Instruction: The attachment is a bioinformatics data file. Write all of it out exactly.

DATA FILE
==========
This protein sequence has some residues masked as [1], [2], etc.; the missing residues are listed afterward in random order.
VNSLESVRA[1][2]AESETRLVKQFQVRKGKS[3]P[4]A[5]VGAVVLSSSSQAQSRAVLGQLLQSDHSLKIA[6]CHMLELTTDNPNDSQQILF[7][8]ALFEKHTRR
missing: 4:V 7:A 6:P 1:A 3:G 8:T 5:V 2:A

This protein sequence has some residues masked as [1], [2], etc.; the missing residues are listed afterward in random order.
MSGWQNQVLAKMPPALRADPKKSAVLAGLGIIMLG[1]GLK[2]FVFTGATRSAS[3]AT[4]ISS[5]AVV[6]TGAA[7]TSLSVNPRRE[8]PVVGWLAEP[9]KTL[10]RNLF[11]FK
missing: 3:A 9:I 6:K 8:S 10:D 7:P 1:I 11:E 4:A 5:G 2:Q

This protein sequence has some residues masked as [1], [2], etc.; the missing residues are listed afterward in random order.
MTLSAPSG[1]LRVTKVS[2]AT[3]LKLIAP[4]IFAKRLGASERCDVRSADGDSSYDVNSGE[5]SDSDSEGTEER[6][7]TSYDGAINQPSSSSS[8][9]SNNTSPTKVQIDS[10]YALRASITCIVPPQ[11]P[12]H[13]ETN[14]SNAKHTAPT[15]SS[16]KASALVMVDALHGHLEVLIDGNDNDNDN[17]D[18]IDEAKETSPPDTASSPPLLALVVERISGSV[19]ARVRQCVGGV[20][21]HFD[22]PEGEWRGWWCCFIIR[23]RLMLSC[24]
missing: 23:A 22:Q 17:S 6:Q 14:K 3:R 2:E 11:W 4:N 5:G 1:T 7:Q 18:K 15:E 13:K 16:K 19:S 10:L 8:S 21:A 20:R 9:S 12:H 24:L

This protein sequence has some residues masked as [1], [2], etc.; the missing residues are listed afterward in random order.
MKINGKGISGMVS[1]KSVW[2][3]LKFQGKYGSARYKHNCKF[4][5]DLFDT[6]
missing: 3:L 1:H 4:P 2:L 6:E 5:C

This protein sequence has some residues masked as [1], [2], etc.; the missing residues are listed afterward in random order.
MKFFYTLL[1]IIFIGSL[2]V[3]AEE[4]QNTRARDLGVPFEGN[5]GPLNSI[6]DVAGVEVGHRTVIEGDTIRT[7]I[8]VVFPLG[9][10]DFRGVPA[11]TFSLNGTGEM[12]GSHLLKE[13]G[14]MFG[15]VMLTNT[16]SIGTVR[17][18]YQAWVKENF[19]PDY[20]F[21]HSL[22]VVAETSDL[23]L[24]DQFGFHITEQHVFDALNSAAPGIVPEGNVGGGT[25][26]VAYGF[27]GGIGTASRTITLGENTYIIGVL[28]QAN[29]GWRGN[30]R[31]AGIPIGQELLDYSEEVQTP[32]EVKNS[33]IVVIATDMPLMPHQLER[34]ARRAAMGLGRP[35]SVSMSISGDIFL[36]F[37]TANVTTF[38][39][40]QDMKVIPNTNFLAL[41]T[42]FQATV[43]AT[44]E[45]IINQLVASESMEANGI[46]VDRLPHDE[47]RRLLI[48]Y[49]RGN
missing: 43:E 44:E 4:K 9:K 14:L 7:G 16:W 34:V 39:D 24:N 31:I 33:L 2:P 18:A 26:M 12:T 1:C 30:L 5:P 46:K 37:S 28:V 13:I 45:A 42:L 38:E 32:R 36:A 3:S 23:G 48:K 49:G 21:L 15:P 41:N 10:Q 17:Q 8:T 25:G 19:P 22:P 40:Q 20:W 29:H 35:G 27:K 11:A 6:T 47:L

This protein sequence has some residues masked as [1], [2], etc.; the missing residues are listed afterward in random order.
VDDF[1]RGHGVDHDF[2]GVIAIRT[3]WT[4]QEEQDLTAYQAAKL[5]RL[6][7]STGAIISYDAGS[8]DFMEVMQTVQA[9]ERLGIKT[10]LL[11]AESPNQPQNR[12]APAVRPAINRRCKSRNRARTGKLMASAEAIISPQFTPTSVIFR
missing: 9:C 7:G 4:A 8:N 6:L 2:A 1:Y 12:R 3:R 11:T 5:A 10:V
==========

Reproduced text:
This protein sequence has some residues masked as [1], [2], etc.; the missing residues are listed afterward in random order.
VNSLESVRA[1][2]AESETRLVKQFQVRKGKS[3]P[4]A[5]VGAVVLSSSSQAQSRAVLGQLLQSDHSLKIA[6]CHMLELTTDNPNDSQQILF[7][8]ALFEKHTRR
missing: 4:V 7:A 6:P 1:A 3:G 8:T 5:V 2:A

This protein sequence has some residues masked as [1], [2], etc.; the missing residues are listed afterward in random order.
MSGWQNQVLAKMPPALRADPKKSAVLAGLGIIMLG[1]GLK[2]FVFTGATRSAS[3]AT[4]ISS[5]AVV[6]TGAA[7]TSLSVNPRRE[8]PVVGWLAEP[9]KTL[10]RNLF[11]FK
missing: 3:A 9:I 6:K 8:S 10:D 7:P 1:I 11:E 4:A 5:G 2:Q

This protein sequence has some residues masked as [1], [2], etc.; the missing residues are listed afterward in random order.
MTLSAPSG[1]LRVTKVS[2]AT[3]LKLIAP[4]IFAKRLGASERCDVRSADGDSSYDVNSGE[5]SDSDSEGTEER[6][7]TSYDGAINQPSSSSS[8][9]SNNTSPTKVQIDS[10]YALRASITCIVPPQ[11]P[12]H[13]ETN[14]SNAKHTAPT[15]SS[16]KASALVMVDALHGHLEVLIDGNDNDNDN[17]D[18]IDEAKETSPPDTASSPPLLALVVERISGSV[19]ARVRQCVGGV[20][21]HFD[22]PEGEWRGWWCCFIIR[23]RLMLSC[24]
missing: 23:A 22:Q 17:S 6:Q 14:K 3:R 2:E 11:W 4:N 5:G 1:T 7:Q 18:K 15:E 13:K 16:K 19:S 10:L 8:S 21:A 20:R 9:S 12:H 24:L

This protein sequence has some residues masked as [1], [2], etc.; the missing residues are listed afterward in random order.
MKINGKGISGMVS[1]KSVW[2][3]LKFQGKYGSARYKHNCKF[4][5]DLFDT[6]
missing: 3:L 1:H 4:P 2:L 6:E 5:C

This protein sequence has some residues masked as [1], [2], etc.; the missing residues are listed afterward in random order.
MKFFYTLL[1]IIFIGSL[2]V[3]AEE[4]QNTRARDLGVPFEGN[5]GPLNSI[6]DVAGVEVGHRTVIEGDTIRT[7]I[8]VVFPLG[9][10]DFRGVPA[11]TFSLNGTGEM[12]GSHLLKE[13]G[14]MFG[15]VMLTNT[16]SIGTVR[17][18]YQAWVKENF[19]PDY[20]F[21]HSL[22]VVAETSDL[23]L[24]DQFGFHITEQHVFDALNSAAPGIVPEGNVGGGT[25][26]VAYGF[27]GGIGTASRTITLGENTYIIGVL[28]QAN[29]GWRGN[30]R[31]AGIPIGQELLDYSEEVQTP[32]EVKNS[33]IVVIATDMPLMPHQLER[34]ARRAAMGLGRP[35]SVSMSISGDIFL[36]F[37]TANVTTF[38][39][40]QDMKVIPNTNFLAL[41]T[42]FQATV[43]AT[44]E[45]IINQLVASESMEANGI[46]VDRLPHDE[47]RRLLI[48]Y[49]RGN
missing: 43:E 44:E 4:K 9:K 14:L 7:G 16:W 34:V 39:D 24:N 31:I 33:L 2:P 18:A 26:M 12:T 1:C 30:L 5:P 46:K 37:S 28:V 13:I 45:A 42:L 38:E 32:R 36:A 3:S 23:G 48:K 49:G 21:L 15:P 41:N 10:Q 17:Q 8:T 25:G 19:P 22:P 40:Q 20:W 29:H 35:G 27:K 11:A 6:T 47:L

This protein sequence has some residues masked as [1], [2], etc.; the missing residues are listed afterward in random order.
VDDF[1]RGHGVDHDF[2]GVIAIRT[3]WT[4]QEEQDLTAYQAAKL[5]RL[6][7]STGAIISYDAGS[8]DFMEVMQTVQA[9]ERLGIKT[10]LL[11]AESPNQPQNR[12]APAVRPAINRRCKSRNRARTGKLMASAEAIISPQFTPTSVIFR
missing: 9:C 7:G 4:A 8:N 6:L 2:A 1:Y 12:R 3:R 11:T 5:A 10:V